Good souls who fill the void

Good souls who fill the void


In communities, there are a couple of ways to get things done.

There’s the time-honored pick up the phone and put in a call to town hall or public works. Or there’s another route, one that’s being rediscovered in this time of tight budgets and sky-high taxes — you can do it yourself.

Lately there have been shining examples here of the latter. Among the many are:

• Westport tree expert Eric Whipple, worried about a big dead tree that was leaning over a playground, quickly discovered that his town has no tree budget to speak of. So he did the job himself. He, his crew and his equipment spent a long day cutting the tree down and cleaning it up, all without pay or reimbursement even for the fuel his chainsaws consumed.

• Prudence Island volunteer firefighters, Little Compton rescue volunteers et al. These are the people who, with no fanfare, willingly climb out of bed at 2 a.m. in January to help a neighbor — with no thought of overtime, pension or pay of any kind. In between calls they spend long hours of their own time training (the Prudence volunteers spent weeks last spring honing their skills). Small and isolated communities can’t function without such people.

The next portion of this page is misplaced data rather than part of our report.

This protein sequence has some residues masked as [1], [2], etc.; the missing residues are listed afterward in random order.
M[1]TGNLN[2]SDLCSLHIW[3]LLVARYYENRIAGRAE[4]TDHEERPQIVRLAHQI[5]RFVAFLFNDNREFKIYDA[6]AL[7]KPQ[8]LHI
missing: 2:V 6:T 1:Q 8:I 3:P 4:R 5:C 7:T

• Clean The Bay: Neither state nor towns have ever shown much inclination to clean big flotsam from their treasured shores so these volunteers fill a big void. They bought themselves a barge and make the rounds hauling derelict boats, old navy mooring ‘camels’ and much more from the shallows. Apparently the state is waiting for them to do something about the half-submerged cabin cruiser in Portsmouth’s Blue Bill Cove. State patrol boats have been driving past and turning a blind eye to this eyesore ever since Irene sank it a year ago.

• With government doing its utmost to get out of the ‘safety net’ business, it’s being left to kind-hearted people to fill the void. Some of these can be found at food pantries in Westport, Tiverton and Little Compton. They report that the need for such help is little short of alarming.

In classrooms, on sports fields, on beaches during this month’s fall cleaning, and in senior centers, this list goes on and on. Calling public works or raising a ruckus at town meeting is one option. These good souls realize that the old-fashioned way can be the better way.